Radioecological Studies of the Hudson River
"This report summarizes the results of the Hudson River radioecological studies conducted in 1973" (p. 1). The study investigates the behavior of gamma-emitting radionuclides in the Hudson River and the accumulation of natural alpha-emitting radionuclides. digital.library.unt.edu/ark:/67531/metadc29392/
Effects of Entrainment by the Indian Point Power Plant on Biota in the Hudson River Estuary, August 1976
"This report presents the final results of studies conducted at Indian Point during 1973 using the full complement of available striped bass ichthyoplankton data. These procedures were undertaken in order to present data for river and plant comparisons in the proper perspective of time and space" (p. ii). digital.library.unt.edu/ark:/67531/metadc29387/
Mortality of Striped Bass Eggs and Larvae in Nets: A Special Report to Consolidated Edison Company of New York, Inc.
This report summarizes the results of studies conducted to determine the net-induced mortality rates of striped bass in the Hudson River. In the study, an experimental flume was constructed to test the "efficacy of devices designed to reduce fish impingement at the Indian Point generating station" (p. 2). digital.library.unt.edu/ark:/67531/metadc29390/
Effects of Entrainment by the Indian Point Power Plant on Biota in the Hudson River Estuary, March 1975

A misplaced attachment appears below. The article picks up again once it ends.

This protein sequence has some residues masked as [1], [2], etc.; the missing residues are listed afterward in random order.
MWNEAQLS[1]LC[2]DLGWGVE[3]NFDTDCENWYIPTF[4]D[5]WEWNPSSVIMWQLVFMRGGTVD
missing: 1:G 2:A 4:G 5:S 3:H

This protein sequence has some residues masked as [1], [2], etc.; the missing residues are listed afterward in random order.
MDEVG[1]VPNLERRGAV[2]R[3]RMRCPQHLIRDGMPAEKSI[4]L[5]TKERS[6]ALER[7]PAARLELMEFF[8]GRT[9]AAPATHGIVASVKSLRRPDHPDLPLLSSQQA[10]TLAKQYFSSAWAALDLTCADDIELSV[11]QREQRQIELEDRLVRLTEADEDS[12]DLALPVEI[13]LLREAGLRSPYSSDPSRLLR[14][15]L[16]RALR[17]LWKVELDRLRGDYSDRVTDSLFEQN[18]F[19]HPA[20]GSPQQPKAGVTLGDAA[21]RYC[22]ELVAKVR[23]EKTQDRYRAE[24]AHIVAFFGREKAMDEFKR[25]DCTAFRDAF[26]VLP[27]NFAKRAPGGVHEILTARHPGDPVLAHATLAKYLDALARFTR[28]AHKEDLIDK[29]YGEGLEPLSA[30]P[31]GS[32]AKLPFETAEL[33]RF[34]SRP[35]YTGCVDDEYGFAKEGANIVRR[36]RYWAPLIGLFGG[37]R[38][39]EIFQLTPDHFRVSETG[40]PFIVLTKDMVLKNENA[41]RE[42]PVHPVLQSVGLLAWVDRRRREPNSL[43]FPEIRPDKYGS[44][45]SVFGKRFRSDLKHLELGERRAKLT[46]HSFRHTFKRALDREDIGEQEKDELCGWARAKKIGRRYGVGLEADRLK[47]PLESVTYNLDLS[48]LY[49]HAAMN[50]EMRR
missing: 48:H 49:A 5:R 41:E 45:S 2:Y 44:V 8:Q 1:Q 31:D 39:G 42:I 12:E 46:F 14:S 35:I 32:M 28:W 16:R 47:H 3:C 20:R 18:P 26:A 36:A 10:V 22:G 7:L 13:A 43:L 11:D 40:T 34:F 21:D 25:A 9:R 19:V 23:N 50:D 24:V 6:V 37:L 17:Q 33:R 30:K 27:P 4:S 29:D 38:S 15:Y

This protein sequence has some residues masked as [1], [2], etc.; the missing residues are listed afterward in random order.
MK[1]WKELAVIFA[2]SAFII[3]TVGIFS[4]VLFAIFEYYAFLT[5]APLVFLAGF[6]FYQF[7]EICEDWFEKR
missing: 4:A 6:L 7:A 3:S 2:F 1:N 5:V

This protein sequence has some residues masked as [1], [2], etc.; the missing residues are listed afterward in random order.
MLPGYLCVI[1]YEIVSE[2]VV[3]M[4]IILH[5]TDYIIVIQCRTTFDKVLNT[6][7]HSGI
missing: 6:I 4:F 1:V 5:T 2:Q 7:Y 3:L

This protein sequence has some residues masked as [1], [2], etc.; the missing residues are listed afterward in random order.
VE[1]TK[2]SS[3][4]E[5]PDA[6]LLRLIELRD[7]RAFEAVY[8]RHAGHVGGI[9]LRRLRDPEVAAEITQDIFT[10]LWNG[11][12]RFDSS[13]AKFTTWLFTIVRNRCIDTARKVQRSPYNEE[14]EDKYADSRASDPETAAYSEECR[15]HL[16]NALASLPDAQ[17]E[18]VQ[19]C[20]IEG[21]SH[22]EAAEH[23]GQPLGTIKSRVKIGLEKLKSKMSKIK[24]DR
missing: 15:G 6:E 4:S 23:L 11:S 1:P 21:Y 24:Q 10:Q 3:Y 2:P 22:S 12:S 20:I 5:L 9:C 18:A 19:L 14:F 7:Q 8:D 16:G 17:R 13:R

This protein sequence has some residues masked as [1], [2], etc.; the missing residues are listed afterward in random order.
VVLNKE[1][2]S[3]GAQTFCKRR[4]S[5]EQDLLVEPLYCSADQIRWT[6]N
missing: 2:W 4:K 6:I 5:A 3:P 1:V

"The data presented in this report represent an analysis of the abundance of four life-history stages of striped bass collected in the Hudson River at Indian Point and the intakes and discharge canal at the Indian Point Power Station" (p. 54). digital.library.unt.edu/ark:/67531/metadc29389/
IPCC Expert Meeting On Industrial Technology Development, Transfer And Diffusion
This meeting summary report presents the major findings and discussion from the IPCC Expert Meeting on "Industrial Technology Development, Transfer and Diffusion." digital.library.unt.edu/ark:/67531/metadc29369/
Report of the Joint IPCC WG II & III Expert meeting on the integration of Adaptation, Mitigation and Sustainable Development into the 4th IPCC Assessment Report
This report summarizes a meeting to develop the 4th IPCC Assessment Report. The meeting was attended by international experts in adaptation, mitigation and/or sustainable development. digital.library.unt.edu/ark:/67531/metadc29371/